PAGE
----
Unable to predict the possible impact of abolition of octroi, the Pune Municipal Corporation (PMC) has decided to focus on effective implementation of other revenue sources to make up for any possible shortage in revenue collection after the implementation of local body tax (LBT). Octroi will be abolished from April 1, both in Pune and Pimpri-Chinchwad, to be replaced by LBT.
“The possible change in revenue collection from LBT will have its reflection on the implementation of annual civic budget. Now, the PMC was considering octroi as a major revenue source and in case of LBT replacing it, it would consider the same amount in the budget for the next financial year,” said Ulka Kalaskar, PMC chief accountant.
PMC’s octroi revenue — Rs 1,600 crore — is the major contributor to the budget with property tax and building permission coming next. The PMC also gets revenue from licences and permissions by health department to commercial properties and hospitals, parking charges by traffic planning department, penalties on selling plastic bags, failure to segregate garbage and other various means.
“There is no precedence so it is difficult to judge the possible impact of replacement of octroi with LBT. It will take time to ascertain on the possible revenue expectations from LBT. However, other revenue sources will have to be strengthened to increase revenue,” she said.
Kalaskar said the PMC cannot increase new revenue sources, but will have to ensure proper and effective implementation of the existing sources. “The departments that contribute to civic revenue through some or the other way will have to work hard and implement the rules strictly,” she added.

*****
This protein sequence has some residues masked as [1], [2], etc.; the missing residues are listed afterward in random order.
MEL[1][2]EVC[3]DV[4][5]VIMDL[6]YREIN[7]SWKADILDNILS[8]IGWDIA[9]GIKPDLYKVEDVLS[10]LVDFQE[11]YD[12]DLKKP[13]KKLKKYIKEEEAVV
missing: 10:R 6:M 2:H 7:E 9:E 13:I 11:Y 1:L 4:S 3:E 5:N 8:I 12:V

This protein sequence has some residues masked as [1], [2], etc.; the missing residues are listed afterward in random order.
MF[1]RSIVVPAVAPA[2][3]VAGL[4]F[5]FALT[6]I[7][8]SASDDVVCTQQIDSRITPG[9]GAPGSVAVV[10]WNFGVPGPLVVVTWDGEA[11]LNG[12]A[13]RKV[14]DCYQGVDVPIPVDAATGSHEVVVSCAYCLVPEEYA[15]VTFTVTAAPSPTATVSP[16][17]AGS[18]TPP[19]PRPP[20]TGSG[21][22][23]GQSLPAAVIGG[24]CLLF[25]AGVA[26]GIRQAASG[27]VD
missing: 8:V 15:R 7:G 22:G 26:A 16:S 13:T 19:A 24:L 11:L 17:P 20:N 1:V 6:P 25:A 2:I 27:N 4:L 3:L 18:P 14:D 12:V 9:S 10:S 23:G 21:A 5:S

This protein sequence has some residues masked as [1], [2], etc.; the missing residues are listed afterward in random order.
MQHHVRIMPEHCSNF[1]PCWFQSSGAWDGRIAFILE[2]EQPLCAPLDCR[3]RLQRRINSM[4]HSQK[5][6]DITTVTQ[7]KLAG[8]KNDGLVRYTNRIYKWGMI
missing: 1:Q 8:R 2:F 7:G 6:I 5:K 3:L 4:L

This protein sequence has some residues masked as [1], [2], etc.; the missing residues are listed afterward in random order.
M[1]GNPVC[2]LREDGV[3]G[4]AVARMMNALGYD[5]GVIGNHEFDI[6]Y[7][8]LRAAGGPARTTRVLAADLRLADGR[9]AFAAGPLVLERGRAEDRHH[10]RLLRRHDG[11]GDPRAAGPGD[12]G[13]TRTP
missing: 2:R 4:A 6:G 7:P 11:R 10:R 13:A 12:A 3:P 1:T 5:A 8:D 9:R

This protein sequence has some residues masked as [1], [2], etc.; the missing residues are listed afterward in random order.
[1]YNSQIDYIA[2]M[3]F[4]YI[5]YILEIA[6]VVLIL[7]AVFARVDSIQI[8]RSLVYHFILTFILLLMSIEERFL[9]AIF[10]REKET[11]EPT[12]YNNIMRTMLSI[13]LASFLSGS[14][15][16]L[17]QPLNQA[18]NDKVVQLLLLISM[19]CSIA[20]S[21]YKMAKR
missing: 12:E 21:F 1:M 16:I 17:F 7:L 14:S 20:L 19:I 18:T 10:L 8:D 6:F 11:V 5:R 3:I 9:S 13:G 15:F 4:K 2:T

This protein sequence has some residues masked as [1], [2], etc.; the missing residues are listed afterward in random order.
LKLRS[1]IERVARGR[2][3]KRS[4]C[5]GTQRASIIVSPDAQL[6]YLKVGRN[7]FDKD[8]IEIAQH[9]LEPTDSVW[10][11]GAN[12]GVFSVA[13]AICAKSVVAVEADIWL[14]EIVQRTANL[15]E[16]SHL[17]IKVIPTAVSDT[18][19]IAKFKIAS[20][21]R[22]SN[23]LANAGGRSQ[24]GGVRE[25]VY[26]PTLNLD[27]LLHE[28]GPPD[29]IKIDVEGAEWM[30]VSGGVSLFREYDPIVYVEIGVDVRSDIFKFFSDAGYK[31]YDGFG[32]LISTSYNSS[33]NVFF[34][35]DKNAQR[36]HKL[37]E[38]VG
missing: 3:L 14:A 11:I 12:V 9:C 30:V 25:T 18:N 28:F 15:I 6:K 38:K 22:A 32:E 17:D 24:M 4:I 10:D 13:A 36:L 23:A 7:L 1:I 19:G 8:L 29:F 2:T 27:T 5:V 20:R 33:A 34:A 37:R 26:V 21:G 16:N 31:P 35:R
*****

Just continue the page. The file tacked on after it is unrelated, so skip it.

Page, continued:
The PMC has been losing a large amount of revenue due to failure in assessing the properties on time and the existence of large number of illegal constructions. Elected representatives had demanded the civic administration to bring all the structures in the city under property tax net, instead of increasing the tax rates for properties already in the tax net. The administration efforts to identify properties that remain unassessed for tax by seeking citizens help or appointing an agency have failed to get good response.
“PMC is supposed to get money from licences issued to commercial structures as per the business in the property, but many such commercial structures are out of the tax net and run without valid PMC nod,” said a civic officer.
The civic body has also